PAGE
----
Posted in charcoal, studio tip

CHARCOAL STUDY: Mini Pumpkin Still Life

Hello and happy belated Thanksgiving!

With all the busyness of preparing for the holiday and finishing up our homeschooling before we take a fall break, I haven’t had much time to be creative.

With so little time available, I found a way to get some art time in and not spend a TON of time on it.

Time for CHARCOAL!

I set up a little still life scene using some mini pumpkins I bought from a local farmer’s market. I love using these for decorating too, so they served double duty.

I made sure to set up my light source to get some fairly strong cast shadows, and I also made sure to have some overlap between the pumpkins, placing the different-looking pumpkin in the middle. In hind sight, I probably would have made the stem of the pumpkin on the right point toward the middle, but oh well!

Here I have the pumpkins in different stages of development using vine charcoal. If you look closely at the pumpkin on the left, you can just make out the faint outline of the rectangle I used to block in the overall shapes–I find drawing rectangles much easier than drawing ovals to find correct proportions.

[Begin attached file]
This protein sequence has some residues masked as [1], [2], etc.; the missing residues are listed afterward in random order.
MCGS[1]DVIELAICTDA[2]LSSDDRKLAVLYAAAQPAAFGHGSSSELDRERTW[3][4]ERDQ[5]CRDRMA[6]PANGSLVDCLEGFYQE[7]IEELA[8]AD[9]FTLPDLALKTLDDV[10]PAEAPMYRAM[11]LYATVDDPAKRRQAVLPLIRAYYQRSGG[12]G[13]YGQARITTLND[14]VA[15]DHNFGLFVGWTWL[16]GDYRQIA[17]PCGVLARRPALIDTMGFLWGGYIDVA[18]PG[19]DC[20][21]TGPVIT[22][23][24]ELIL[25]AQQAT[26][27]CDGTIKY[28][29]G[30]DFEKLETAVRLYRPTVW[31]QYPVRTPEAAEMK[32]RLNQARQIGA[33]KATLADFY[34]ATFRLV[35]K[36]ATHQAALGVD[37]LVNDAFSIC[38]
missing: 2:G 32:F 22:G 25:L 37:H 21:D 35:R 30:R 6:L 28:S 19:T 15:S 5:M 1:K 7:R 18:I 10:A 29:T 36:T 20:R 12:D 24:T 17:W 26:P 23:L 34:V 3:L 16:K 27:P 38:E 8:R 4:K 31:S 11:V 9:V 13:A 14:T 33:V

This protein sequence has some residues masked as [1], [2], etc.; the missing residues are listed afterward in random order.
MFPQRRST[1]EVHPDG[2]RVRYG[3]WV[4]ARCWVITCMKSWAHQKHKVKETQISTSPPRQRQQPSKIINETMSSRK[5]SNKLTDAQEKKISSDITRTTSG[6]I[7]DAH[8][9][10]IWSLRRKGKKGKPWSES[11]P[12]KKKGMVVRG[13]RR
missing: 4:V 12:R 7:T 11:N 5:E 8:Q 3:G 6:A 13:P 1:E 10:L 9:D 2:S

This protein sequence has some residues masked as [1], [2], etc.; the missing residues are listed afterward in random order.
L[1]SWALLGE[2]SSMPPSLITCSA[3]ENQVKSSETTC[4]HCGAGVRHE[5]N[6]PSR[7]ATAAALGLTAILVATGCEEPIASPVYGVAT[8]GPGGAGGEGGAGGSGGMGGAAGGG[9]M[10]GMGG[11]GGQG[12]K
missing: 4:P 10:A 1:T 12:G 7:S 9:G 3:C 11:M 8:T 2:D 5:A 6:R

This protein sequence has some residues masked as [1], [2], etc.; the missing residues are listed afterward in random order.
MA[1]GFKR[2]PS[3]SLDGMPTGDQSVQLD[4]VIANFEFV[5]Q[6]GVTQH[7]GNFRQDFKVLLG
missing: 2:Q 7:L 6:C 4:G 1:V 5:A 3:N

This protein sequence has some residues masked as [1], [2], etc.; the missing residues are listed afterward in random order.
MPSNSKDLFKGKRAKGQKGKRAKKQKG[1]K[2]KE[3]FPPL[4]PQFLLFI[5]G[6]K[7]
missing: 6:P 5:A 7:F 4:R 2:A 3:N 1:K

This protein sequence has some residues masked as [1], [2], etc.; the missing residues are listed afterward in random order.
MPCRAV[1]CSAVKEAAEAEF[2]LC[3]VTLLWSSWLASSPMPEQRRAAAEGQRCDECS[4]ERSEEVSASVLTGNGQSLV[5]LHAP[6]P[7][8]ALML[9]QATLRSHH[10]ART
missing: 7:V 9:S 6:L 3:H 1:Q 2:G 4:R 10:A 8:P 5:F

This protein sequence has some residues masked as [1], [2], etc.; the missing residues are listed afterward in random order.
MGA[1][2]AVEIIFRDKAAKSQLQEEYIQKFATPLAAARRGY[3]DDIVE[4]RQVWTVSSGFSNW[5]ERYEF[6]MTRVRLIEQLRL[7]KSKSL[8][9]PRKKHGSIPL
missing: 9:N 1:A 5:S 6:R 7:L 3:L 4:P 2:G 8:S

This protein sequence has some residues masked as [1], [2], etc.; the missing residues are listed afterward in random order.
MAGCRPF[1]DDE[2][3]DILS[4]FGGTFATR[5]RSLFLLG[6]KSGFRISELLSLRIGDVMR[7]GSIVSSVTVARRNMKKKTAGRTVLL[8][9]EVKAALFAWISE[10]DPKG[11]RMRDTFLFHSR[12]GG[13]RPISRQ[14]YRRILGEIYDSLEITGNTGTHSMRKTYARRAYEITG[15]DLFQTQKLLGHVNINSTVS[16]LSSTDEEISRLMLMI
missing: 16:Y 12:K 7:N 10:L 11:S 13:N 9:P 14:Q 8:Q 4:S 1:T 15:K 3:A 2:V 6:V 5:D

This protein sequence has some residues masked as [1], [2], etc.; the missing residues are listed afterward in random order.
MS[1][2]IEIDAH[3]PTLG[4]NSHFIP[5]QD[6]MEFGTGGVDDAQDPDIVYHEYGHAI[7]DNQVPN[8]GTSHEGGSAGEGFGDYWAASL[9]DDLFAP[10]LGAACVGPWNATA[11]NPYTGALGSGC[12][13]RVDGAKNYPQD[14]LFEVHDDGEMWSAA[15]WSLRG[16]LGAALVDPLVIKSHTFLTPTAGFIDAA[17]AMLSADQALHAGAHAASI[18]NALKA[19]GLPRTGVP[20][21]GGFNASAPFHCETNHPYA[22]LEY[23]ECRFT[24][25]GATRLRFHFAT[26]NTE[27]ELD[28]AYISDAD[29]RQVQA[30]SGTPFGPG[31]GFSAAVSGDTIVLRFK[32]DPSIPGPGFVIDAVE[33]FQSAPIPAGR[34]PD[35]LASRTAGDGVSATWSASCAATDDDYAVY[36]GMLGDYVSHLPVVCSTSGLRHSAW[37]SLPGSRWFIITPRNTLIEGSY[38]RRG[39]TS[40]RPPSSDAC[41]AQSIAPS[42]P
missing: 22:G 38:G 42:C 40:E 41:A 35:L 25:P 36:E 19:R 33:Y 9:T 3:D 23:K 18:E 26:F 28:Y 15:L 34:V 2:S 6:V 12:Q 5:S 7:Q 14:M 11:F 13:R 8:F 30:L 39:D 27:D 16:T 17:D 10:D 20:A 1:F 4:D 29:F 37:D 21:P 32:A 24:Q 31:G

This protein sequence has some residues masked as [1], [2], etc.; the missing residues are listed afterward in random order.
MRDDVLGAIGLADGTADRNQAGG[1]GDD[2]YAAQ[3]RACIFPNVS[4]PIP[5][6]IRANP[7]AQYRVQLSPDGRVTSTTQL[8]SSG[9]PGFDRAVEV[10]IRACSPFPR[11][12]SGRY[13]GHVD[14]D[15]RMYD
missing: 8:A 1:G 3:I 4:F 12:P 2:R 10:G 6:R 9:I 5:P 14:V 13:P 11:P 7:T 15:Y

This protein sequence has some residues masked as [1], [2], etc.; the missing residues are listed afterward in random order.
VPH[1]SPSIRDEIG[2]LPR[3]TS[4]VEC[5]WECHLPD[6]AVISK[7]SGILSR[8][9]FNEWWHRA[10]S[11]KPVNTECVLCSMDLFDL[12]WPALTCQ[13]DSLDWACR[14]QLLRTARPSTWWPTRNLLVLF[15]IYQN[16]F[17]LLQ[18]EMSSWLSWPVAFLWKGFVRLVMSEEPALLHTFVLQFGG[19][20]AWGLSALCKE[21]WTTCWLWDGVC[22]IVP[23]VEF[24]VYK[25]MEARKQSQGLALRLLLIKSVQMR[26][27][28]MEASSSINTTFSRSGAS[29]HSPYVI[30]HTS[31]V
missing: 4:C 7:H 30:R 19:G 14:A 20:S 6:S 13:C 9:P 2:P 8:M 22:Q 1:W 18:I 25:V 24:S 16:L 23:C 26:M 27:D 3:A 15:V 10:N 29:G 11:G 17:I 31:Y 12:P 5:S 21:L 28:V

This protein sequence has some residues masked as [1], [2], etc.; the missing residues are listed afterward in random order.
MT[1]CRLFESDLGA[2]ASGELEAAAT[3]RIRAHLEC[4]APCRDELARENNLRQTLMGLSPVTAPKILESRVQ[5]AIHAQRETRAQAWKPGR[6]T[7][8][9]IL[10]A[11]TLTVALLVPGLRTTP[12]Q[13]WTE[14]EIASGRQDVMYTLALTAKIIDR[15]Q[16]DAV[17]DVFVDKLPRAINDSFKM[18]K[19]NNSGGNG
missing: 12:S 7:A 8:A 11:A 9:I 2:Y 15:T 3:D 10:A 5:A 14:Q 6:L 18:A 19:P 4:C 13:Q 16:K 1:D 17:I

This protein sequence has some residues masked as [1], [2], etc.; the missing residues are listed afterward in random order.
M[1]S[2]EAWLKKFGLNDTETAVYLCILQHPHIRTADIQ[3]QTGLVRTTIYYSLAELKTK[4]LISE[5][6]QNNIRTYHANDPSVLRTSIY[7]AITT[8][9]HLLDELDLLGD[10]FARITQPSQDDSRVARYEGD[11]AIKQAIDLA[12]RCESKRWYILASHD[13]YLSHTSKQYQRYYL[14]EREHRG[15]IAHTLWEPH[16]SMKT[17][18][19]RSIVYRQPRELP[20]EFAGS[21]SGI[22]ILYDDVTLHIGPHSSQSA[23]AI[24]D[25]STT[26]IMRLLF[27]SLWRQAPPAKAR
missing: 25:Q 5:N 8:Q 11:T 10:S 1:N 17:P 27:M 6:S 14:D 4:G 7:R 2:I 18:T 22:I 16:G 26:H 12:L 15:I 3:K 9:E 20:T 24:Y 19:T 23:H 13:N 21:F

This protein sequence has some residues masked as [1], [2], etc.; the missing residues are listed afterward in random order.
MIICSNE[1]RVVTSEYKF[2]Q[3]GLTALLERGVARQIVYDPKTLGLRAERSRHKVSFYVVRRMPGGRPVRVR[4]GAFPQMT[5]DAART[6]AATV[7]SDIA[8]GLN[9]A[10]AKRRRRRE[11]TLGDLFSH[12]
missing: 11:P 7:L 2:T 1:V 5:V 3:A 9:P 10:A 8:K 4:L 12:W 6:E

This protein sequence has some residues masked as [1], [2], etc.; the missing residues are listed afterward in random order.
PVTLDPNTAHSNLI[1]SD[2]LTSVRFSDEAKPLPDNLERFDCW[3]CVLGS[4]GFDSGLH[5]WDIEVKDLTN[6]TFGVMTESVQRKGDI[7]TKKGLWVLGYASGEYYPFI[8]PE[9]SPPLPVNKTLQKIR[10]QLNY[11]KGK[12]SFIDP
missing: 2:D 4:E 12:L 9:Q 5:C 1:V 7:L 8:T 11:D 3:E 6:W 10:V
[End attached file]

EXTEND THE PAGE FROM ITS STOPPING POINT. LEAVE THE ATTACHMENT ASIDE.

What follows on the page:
Here are the materials I used for this study: extra soft vine charcoal; Derwent Charcoal Pencils in Light, Medium, Dark, and White; a white Conte’ a Paris pastel pencil; kneaded eraser; and a Koh-i-Noor Heavy Drawing (114 lb-185 gsm) 9×12 sketchbook. I like this sketchbook for studies because I can remove a page and clip it to a drawing board, and then replace it back into the sketchbook when I’m done!

Here is the first result. Not bad, and I thought I was finished….but after taking a photograph, I found myself wanting to do a bit more to punch up the contrast and some of the detail. So….

I got out my General’s Carbon Sketch pencil. I used it to punch up the darks. I could have used compressed charcoal for these darkest darks, but I don’t like using compressed charcoal….

Above, you can see a value scale for the different pencils I used. I didn’t include the vine charcoal.

Here is the final version. Much happier with the adjustments I made, and it was a great study in value as well!

ART TIP: Photographing your art when you “think” you may be done is a great way to see your art more objectively. There’s something about seeing the piece in the camera frame that can help you decide if any refinements need to be made or if you are done!
It can also help you avoid overworking the piece!

I hope you had a wonderful holiday and I hope you get to invest in a little creative “me time” soon. 😉


Rhonda is an artist, violinist, mountain dulcimer player, composer/arranger, homeschool mom, and chicken/goat farmer. To purchase her fine art, visit

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